But at the same time, owing to the unlimited power of attraction possessed by the love of Christ in those persons in whom the Spirit dwells, there can never arise in one communion the desire that another communion may be annihilated; but there must ever arise efforts to express the oneness of spirit in attempted unions. There is always the implicit acknowledgment that all these separated communions form, potentially, according to divine arrangement, a larger communion capable of including all Christians when the necessary conditions are present. If two professedly Christian communions have nothing in common, then one or both is un-Christian. But such a total annulling of this communion is impossible so long as both hold to their historical connection with the revelation proclaimed in the Gospel and no other revelation is acknowledged as the basis of their origin. Hence even heretics are in the church after all. Present differences and divisions in the Christian church are only relative and destined to disappear in the final realization of unity.

The invisible church is infallible, but the visible church is liable to error. Here we consider truth and error only in the religious sphere. In the activity of the pious consciousness truth and error are always mingled, because the persistence of sensuousness renders our conception of the aim of the church and our relation to it more or less impure and false. Every one finds the source of error in himself, and therefore believes it is always present in some degree in all. But, on the other hand, with the confession of Christ the truth is ever present. Hence there can be no church-communion which is entirely destitute of it.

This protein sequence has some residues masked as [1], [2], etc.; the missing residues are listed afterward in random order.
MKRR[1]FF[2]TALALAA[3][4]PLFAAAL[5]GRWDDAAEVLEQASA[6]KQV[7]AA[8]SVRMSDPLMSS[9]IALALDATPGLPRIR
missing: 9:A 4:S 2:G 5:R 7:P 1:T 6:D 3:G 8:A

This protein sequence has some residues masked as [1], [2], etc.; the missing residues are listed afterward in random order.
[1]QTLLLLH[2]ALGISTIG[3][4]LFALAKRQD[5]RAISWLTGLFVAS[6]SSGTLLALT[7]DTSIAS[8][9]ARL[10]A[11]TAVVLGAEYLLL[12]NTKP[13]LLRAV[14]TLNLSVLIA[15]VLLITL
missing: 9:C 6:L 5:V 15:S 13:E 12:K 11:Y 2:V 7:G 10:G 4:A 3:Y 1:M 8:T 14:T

The same must have been true of the early church and of the apostles as individuals; but the whole church and the whole truth being in the common spirit, the false tendencies of the individuals naturally annul one another, and hence the church invisible possesses the whole truth and is infallible. This allows, how ever, that every partial-church can err even in its official presentations. Nor would an individual church at any one point of time possess the whole truth, for every period has its one-sidedness, which a later time corrects. Therefore no doctrinal statements, even if unanimously offered, would express final and perfect truth. Everyone must test them for himself and acknowledge them as Christian in so far as they harmonize with his personal religious consciousness or with Scripture. The improvement of public doctrine becomes not only a personal duty but also a right in the exercise of which he is to suffer no limitation.

The gradual improvement of the church's doctrine will be a consequence.

Now the error existing in every part of the church being an error in relation to the truth which it possesses, the degree of error must be gradually diminished, the more the Holy Spirit in the church appropriates the organism of thought in its members. This is wrought out through the influence of the whole church upon the individual members in its public services, and through the influence of all those who are specially endowed with a clear Christian consciousness. We may conclude, therefore, that all error is finally to be banished.